Sunday, July 20, 2008

Diabetes 101

I have diabetes. I've lived with the disease since 2003 when I was expecting my twins. The doctors promised that my high blood sugar levels and the need for insulin would resolve itself after the delivery. Unfortunately, I was one of the rare people who continued to suffer with the disease. After a few blood tests, my diagnosis was confirmed: Type 1 diabetes. I was 34 years old at the time.

Diabetes is reaching epidemic levels in the United States, due in large part to poor diet and exercise habits. True, the disease is hereditary, but those that are diagnosed with Type 2 diabetes have the opportunity in most cases to change lifestyles to ward off high blood sugar levels. Unlike Type 2, people who develop Type 1 diabetes have suffered from an auto-immune reaction. Something goes haywire in the patient's body and it literally attacks itself, killing off all of the beta cells in the pancreas that make natural insulin. As a result, the patient must self-administer insulin (through shots and or the use of an insulin pump) for the rest of their life, or die.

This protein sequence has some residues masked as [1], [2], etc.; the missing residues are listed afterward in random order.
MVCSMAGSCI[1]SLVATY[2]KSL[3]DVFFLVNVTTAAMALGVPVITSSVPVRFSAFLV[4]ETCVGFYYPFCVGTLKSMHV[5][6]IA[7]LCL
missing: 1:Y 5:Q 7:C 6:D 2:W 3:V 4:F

With Type 2, the patient's body becomes stressed over time as a result of having to create too much insulin to counter large amounts of ingested carbohydrates (sugars). In other cases, the patient's pancreas simply struggles to put out adequate levels of insulin. Oral medications, and a sensible diet and exercise program will be prescribed. Some Type 2 diabetics may eventually have to take insulin shots.

Warning signs of both Type 1 and Type 2 diabetes are similar: (1) increased thirst; (2) increased hunger; (3) unexplained weight loss; (4) exhaustion; (5) blurred vision; (6) numbness in the extremities. If you suffer from any of these symptoms, please see your doctor as soon as possible!

If you are diagnosed with diabetes, you can definitely lead a normal life. You will have to regularly monitor your blood sugar levels and watch what you eat, but for the most part, life can be similar to the way it was before. In fact, the more active you are, the better the management of the disease will be! For more information on how to improve your diabetes health, see this article.


  1. Type 1 at 34 is unusual.Hope your Aic level is good.India is also having an epidemic of type 2 but incidence of type 1 is still low

  2. Hi Charakan, yes you are right. Type 1 at my age was very unusual. I did have a friend whose husband got Type 1 at age 40 I am sorry to hear that India is having an epidemic of Type 2.

    My A1C level was 6.7 at last check, which is pretty good. Thanks for the comment!